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Genetics. 1989 Aug;122(4):793-800.

Position effect variegation in Drosophila melanogaster: relationship between suppression effect and the amount of Y chromosome.

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  • 1Dipartimento di Genetica e Biologia Molecolare, Universit√† di Roma, Italy.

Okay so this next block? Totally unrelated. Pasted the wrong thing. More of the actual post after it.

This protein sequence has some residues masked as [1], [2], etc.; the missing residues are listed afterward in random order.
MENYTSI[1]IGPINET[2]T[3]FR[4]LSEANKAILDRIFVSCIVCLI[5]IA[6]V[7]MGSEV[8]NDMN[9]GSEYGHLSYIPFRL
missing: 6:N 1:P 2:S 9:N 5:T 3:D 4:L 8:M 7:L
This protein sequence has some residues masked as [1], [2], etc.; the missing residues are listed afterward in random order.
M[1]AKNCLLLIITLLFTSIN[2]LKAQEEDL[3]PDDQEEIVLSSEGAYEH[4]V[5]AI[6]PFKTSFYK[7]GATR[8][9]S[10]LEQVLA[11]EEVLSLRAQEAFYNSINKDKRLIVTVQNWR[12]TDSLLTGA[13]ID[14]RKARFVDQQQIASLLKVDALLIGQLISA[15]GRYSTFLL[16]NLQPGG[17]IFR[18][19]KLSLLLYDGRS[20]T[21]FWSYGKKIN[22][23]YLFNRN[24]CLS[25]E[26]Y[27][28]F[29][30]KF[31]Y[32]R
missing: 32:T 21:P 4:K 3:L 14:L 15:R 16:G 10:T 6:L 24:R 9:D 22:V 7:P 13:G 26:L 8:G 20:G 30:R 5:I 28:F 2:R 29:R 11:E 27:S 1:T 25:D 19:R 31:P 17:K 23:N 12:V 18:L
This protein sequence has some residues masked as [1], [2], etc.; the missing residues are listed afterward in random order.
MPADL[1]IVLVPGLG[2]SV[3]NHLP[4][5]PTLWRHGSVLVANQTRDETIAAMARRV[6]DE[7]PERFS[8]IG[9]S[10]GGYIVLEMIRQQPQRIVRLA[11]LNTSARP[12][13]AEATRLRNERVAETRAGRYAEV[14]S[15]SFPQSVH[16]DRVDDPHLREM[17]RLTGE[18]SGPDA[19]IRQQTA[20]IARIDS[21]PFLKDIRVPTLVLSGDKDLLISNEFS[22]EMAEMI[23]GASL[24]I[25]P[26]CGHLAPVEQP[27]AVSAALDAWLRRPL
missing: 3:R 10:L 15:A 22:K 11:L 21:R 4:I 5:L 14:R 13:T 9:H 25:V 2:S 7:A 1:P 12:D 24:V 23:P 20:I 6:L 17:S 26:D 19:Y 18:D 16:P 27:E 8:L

Position effect variegation results from chromosome rearrangements which translocate euchromatic genes close to the heterochromatin. The euchromatin-heterochromatin association is responsible for the inactivation of these genes in some cell clones. In Drosophila melanogaster the Y chromosome, which is entirely heterochromatic, is known to suppress variegation of euchromatic genes. In the present work we have investigated the genetic nature of the variegation suppressing property of the D. melanogaster Y chromosome. We have determined the extent to which different cytologically characterized Y chromosome deficiencies and Y fragments suppress three V-type position effects: the Y-suppressed lethality, the white mottled and the brown dominant variegated phenotypes. We find that: (1) chromosomes which are cytologically different and yet retain similar amounts of heterochromatin are equally effective suppressors, and (2) suppression effect is positively related to the size of the Y chromosome deficiencies and fragments that we tested. It increases with increasing amounts of Y heterochromatin up to 60-80% of the entire Y, after which the effect reaches a plateau. These findings suggest suppression is a function of the amount of Y heterochromatin present in the genome and is not attributable to any discrete Y region.

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